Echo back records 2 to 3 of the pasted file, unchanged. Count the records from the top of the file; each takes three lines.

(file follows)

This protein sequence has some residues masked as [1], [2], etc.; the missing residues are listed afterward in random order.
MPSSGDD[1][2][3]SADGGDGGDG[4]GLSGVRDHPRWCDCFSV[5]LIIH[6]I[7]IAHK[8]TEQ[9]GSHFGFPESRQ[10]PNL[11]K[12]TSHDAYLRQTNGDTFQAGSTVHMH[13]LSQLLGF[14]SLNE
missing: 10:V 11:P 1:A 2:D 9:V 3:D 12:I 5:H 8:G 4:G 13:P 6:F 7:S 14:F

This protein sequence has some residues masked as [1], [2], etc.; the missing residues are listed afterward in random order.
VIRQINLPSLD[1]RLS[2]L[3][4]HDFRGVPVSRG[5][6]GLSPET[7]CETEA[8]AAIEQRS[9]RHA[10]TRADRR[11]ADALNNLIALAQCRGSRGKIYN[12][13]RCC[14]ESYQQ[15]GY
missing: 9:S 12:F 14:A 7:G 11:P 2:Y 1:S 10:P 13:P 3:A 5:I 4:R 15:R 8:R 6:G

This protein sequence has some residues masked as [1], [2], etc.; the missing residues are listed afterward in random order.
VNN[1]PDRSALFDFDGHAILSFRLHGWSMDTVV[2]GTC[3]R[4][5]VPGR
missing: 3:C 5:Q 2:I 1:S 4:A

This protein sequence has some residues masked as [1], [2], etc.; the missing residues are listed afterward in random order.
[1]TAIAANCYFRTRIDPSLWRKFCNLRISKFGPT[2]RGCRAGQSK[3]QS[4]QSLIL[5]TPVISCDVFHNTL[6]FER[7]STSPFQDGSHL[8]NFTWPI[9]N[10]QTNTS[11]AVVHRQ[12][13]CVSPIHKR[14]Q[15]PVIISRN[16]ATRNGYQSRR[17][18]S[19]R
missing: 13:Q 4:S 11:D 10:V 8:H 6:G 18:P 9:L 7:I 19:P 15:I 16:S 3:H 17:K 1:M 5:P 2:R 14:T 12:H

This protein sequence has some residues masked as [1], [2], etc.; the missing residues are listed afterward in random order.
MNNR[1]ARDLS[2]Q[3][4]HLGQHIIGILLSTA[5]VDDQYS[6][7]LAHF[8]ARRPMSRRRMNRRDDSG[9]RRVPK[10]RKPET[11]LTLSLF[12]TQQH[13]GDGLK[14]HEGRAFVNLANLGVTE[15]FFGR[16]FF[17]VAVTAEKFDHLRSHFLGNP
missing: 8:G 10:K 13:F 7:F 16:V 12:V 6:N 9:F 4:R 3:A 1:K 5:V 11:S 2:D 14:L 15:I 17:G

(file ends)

This protein sequence has some residues masked as [1], [2], etc.; the missing residues are listed afterward in random order.
VIRQINLPSLD[1]RLS[2]L[3][4]HDFRGVPVSRG[5][6]GLSPET[7]CETEA[8]AAIEQRS[9]RHA[10]TRADRR[11]ADALNNLIALAQCRGSRGKIYN[12][13]RCC[14]ESYQQ[15]GY
missing: 9:S 12:F 14:A 7:G 11:P 2:Y 1:S 10:P 13:P 3:A 5:I 4:R 15:R 8:R 6:G

This protein sequence has some residues masked as [1], [2], etc.; the missing residues are listed afterward in random order.
VNN[1]PDRSALFDFDGHAILSFRLHGWSMDTVV[2]GTC[3]R[4][5]VPGR
missing: 3:C 5:Q 2:I 1:S 4:A